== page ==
I’ve mentioned before that I’m a fan of dry yeasts. I know a lot of homebrewers think dry yeasts are inherently inferior to the various liquid offerings from Wyeast and White Labs. But I’m not one of those guys. I’ve been consistently happy with the results I get from Danstar Nottingham and Safale US-05 for quite a while. However, after a friend’s recommendation, I recently tried Safbrew S-33. So far, I’m not terribly impressed.
The original plan was to brew a Dopplebock. However, I don’t have access to a proper lagering system. So after some modifications to the grain bill, we brewed what I think most homebrewers might accept as a Baltic Porter.
8.0 lb. Extra Light DME
1.0 lb. Crystal 10L
1.0 lb. Crystal 40L
0.25 lb. Chocolate Malt
0.25 lb. Roasted Barley
1.0 oz. Northern Brewer @ 60 mins
1 pkg. Fermentis Safbrew S-33 Ale Yeast
Fermentation started fast. The airlock was bubbling steadily in less than 12 hours. However, after 3 weeks in primary, our hydrometer indicated that we were still 10 points above our target final gravity. I was a bit surprised, but I wasn’t particularly concerned yet. We simply put the lid back on the bucket, carefully roused the yeast back into suspension, and postponed bottling day. After an additional week, we were 3 points closer, but still too high to start bottling.
After five weeks, we were still 5 points above our target gravity. However, hydrometer readings indicated no change over the course of 3 days, so we called it “done” and started bottling. So already I’m frustrated with this yeast. We gave it 5 weeks in primary to do its job, and it crapped out short of 70% attenuation.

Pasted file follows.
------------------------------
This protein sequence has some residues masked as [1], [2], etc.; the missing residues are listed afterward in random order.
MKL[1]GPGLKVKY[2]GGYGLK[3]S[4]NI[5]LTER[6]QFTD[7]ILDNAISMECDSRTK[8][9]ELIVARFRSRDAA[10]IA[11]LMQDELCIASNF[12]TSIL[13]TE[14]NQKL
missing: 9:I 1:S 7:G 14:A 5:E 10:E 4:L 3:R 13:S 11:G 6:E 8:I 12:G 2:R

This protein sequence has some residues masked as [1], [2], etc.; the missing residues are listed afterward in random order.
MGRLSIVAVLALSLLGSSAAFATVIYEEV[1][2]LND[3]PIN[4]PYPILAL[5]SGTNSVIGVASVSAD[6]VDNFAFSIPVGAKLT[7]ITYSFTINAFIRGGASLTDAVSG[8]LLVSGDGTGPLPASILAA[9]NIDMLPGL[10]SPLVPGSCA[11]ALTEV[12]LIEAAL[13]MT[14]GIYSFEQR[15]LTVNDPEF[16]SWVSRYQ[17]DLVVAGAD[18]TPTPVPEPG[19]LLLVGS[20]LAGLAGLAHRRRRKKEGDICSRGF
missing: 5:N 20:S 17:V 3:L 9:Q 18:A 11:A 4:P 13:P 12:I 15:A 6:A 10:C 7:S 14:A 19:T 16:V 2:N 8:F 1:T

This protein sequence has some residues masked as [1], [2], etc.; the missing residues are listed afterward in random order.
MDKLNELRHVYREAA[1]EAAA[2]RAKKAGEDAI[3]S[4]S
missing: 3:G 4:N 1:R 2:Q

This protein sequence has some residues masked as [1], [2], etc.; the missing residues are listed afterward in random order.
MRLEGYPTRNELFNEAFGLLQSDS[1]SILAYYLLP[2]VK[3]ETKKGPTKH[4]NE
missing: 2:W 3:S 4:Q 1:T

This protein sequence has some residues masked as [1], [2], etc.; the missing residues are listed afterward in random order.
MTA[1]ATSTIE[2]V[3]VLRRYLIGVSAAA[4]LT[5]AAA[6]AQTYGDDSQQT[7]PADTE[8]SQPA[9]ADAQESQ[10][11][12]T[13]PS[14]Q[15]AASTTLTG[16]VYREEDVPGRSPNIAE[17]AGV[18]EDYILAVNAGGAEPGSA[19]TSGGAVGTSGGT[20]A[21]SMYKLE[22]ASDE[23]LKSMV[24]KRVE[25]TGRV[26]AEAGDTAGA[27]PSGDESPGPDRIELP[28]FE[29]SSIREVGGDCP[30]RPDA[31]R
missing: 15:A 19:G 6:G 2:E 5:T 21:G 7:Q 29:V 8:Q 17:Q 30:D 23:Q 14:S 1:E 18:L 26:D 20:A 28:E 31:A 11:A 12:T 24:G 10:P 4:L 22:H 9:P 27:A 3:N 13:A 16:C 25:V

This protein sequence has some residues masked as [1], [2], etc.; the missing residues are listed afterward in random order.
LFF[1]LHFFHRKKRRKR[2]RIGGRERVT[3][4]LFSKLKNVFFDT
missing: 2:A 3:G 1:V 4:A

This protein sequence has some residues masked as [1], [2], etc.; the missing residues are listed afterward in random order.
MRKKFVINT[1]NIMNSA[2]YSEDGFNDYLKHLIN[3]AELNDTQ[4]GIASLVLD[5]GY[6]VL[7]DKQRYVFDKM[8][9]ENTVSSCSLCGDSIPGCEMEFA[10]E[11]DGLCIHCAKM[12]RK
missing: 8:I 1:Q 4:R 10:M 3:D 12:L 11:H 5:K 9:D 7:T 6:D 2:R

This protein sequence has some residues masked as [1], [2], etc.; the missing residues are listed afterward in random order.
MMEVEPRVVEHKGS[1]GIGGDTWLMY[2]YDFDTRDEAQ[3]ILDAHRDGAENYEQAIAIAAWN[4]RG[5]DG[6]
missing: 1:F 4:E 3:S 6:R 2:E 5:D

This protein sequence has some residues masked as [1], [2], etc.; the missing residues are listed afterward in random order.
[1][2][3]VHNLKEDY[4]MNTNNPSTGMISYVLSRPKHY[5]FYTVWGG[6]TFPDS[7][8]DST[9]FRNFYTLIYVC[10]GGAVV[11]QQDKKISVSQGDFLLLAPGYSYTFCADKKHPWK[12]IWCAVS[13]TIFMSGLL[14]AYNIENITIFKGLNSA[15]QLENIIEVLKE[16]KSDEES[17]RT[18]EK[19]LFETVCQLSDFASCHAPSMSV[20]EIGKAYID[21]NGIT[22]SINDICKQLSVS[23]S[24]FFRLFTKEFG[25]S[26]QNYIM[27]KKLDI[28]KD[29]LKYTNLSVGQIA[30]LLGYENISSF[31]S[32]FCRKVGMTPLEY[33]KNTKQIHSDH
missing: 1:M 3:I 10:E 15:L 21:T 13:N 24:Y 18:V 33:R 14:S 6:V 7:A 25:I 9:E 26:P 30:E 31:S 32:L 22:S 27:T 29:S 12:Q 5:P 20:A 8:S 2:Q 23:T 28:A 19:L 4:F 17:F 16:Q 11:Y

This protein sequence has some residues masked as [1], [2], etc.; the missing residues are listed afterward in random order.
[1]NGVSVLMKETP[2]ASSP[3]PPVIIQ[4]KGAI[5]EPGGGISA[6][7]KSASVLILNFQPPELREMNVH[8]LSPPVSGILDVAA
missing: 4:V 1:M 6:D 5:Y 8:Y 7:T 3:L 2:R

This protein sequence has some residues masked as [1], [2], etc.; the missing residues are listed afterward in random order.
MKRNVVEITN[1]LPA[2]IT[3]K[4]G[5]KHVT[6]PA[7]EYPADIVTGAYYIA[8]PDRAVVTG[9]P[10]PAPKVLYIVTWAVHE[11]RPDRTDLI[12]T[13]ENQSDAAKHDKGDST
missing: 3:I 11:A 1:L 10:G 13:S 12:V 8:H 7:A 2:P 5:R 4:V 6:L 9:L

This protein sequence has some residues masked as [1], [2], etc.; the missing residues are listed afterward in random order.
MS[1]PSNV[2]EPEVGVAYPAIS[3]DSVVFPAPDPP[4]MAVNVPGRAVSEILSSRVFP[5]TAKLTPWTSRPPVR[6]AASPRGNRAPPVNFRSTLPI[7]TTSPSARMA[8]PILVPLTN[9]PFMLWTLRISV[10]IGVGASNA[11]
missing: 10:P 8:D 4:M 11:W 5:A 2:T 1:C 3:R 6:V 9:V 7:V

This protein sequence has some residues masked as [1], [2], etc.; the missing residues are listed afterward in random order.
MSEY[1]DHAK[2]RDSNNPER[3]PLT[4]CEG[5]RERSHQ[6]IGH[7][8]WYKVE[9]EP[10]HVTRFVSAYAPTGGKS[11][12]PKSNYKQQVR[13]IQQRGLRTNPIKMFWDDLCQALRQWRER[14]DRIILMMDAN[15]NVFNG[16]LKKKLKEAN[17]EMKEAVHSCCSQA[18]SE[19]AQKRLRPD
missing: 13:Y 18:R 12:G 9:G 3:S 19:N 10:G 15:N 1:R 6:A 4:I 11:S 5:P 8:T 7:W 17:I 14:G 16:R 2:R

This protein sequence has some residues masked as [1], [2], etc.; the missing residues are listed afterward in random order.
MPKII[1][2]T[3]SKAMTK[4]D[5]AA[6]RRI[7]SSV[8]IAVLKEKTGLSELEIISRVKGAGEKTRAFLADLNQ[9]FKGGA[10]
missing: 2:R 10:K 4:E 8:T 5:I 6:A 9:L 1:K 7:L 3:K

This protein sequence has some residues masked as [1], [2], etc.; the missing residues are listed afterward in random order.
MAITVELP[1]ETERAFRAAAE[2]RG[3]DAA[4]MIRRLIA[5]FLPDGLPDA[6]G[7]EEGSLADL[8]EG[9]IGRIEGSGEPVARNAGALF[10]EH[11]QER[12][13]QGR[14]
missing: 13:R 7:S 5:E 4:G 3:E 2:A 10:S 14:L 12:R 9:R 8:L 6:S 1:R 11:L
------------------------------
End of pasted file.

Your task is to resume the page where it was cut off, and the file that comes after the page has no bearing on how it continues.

Despite an unusually long primary fermentation, the beer tasted fantastic. It had a rich, full body with toffee and caramel malt sweetness and subtle nutty/coffee flavor. Maybe not 100% “according-to-style”, but to hell with that, it was great. At this point, I was starting to think the wait was worth it. I couldn’t wait for this to carb up. Little did I know just how long I was going to have to wait.
After 3 weeks of bottle conditioning, and a quick 24-hour cold crash, we popped the top off the first bottle. I don’t have the vocabulary to explain how frustrated I was to see absolutely flat beer pouring into the pint glass. And I mean flat — not a touch of carbonation. Disheveled and heartbroken, we pulled the beers out of the fridge and gave them more time.
Two weeks later, we gave the beer another try. There was finally some carbonation, but it was mostly just fizzy bubbles, incapable of producing anything that could possibly be interpreted as a head. The worst part is that all the wonderful flavors that I remembered were gone. The beer was now overwhelmingly cidery and acidic. I know we didn’t have problems with fermentation temperatures, and I know we used an appropriate amount of priming sugar. The only conclusion I can make is that the beer is still very green. But after five weeks?
You’re killing me, S-33! It’s been 10 weeks and I’m still waiting on this beer to mature. If this were some sort of massive barleywine, I would have expected this. But 1.072 is hardly the type of gravity that should require extensive aging. I did a little research and found a number of forum discussions indicating that S-33 has a bit of a reputation for being a lazy prima donna — you have to babysit it, pamper it, stroke its ego, etc. I’m not digging it.
I’m certainly not saying that S-33 is incapable of making great beer. In fact, I found a number people who love it and use it regularly. But frankly, I don’t see the point in waiting 3+ months for a 7% beer to finish, when Nottingham or US-05 could have done this in 6 or 8 weeks. With that in mind, I think this is the last time I’ll be using S-33.
Has anyone else tried this yeast? How did it work out for you?